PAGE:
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Contents:
  1. In Our Time: History
  2. Lancaster Pamphlets in Ancient History
  3. Alexander the Great by Richard Stoneman
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What is your mailing address? Broadway Room Medina, Ohio What is your delivery address? Does your county have tract geographical indexing? Does your county require a legal description with releases and assignments? Yes, include parcel number. What do you charge for copies made by the public? What do you charge for copies made by the Recorder's Staff?

Does your county offer on-line access? If so, is there a cost involved? All document images are online back to What is your County Auditor's conveyance fee? What is your County Auditor's transfer fee? He turned Macedonia a region on the northern part of the Greek peninsula into a force to be reckoned with, and he fantasized about conquering the massive Persian Empire. At age 12, Alexander showed impressive courage when he tamed the wild horse Bucephalus, an enormous stallion with a furious demeanor.

In Our Time: History

When Alexander was 13, Philip called on the great philosopher Aristotle to tutor his son. Alexander was just 16 when Philip went to battle the Byzantiums and left him in charge of Macedonia. In B. Just 20 years old, Alexander claimed the Macedonian throne and killed his rivals before they could challenge his sovereignty. He also quashed rebellions for independence in northern Greece.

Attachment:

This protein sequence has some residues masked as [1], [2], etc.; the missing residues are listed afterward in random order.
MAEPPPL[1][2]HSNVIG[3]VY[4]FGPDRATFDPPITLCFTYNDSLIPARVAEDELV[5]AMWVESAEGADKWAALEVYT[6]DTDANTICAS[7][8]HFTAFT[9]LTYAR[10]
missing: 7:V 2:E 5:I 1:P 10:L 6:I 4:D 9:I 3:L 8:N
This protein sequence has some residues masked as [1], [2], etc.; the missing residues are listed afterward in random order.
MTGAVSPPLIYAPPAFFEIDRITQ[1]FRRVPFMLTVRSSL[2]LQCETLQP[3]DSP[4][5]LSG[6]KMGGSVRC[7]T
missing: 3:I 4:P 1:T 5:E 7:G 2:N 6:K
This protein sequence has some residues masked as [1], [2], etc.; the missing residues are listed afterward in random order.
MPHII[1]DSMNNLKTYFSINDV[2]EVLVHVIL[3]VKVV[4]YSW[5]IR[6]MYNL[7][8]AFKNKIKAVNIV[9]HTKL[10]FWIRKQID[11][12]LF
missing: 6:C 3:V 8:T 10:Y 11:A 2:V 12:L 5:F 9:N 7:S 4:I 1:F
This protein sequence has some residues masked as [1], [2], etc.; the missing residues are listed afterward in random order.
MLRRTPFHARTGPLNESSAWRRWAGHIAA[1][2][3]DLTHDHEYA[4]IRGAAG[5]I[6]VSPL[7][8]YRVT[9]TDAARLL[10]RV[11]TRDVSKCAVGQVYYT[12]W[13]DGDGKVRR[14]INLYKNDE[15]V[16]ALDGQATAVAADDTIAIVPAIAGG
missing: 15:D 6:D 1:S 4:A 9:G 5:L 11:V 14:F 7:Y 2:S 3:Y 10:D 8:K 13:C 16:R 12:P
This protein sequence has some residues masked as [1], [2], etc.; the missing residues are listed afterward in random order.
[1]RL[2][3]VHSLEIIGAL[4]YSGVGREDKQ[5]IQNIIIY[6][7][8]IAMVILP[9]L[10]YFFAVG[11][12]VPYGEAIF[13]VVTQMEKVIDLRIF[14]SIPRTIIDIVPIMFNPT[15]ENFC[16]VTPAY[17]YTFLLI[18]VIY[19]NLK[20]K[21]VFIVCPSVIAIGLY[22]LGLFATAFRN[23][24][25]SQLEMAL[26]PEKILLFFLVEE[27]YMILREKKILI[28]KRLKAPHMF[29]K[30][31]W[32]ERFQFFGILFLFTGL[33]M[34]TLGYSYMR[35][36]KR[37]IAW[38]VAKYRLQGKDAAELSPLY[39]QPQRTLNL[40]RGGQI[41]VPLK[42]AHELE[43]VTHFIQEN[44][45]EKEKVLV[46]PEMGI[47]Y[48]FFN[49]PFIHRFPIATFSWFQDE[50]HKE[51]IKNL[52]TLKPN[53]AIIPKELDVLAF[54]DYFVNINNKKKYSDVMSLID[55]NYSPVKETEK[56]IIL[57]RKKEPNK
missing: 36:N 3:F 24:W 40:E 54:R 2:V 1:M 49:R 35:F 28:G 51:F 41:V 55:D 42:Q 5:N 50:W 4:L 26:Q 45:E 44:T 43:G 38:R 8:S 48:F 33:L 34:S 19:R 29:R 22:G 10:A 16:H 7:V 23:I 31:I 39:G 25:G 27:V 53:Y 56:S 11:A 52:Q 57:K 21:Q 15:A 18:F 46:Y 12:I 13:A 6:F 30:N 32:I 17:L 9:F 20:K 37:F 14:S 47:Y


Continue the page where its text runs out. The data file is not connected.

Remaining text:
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Alexander appointed the general Antipater as regent and headed for Persia with his army. Victory went to Alexander and the Macedonians.


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Alexander then headed south and easily took the city of Sardes. But his army encountered resistance in the cities of Miletus, Mylasa and Halicarnassus. Under siege yet not beaten, Halicarnassus held out long enough for King Darius III, the newest Persian king, to amass a substantial army. From Halicanassus, Alexander headed north to Gordium, home of the fabled Gordian knot , a group of tightly-entwined knots yoked to an ancient wagon.

Lancaster Pamphlets in Ancient History

Legend had it whoever unwound the knot would conquer all of Asia. As the story goes, Alexander took on the challenge but was unable to unravel the knot by hand. He took another approach and sliced through the knot with his sword, claiming triumph. As it became clear Alexander would win the Battle of Issus, Darius fled with what remained of his troops, leaving his wife and family behind. His mother, Sisygambis, was so upset she disowned him and adopted Alexander as her son.

By now it was clear that Alexander was a shrewd, ruthless and brilliant military leader—in fact, he never lost a battle in his life. Next, Alexander took over the Phoenician cities of Marathus and Aradus.

He rejected a plea from Darius for peace and took the towns of Byblos and Sidon. He then laid siege to the heavily fortified island of Tyre in January B.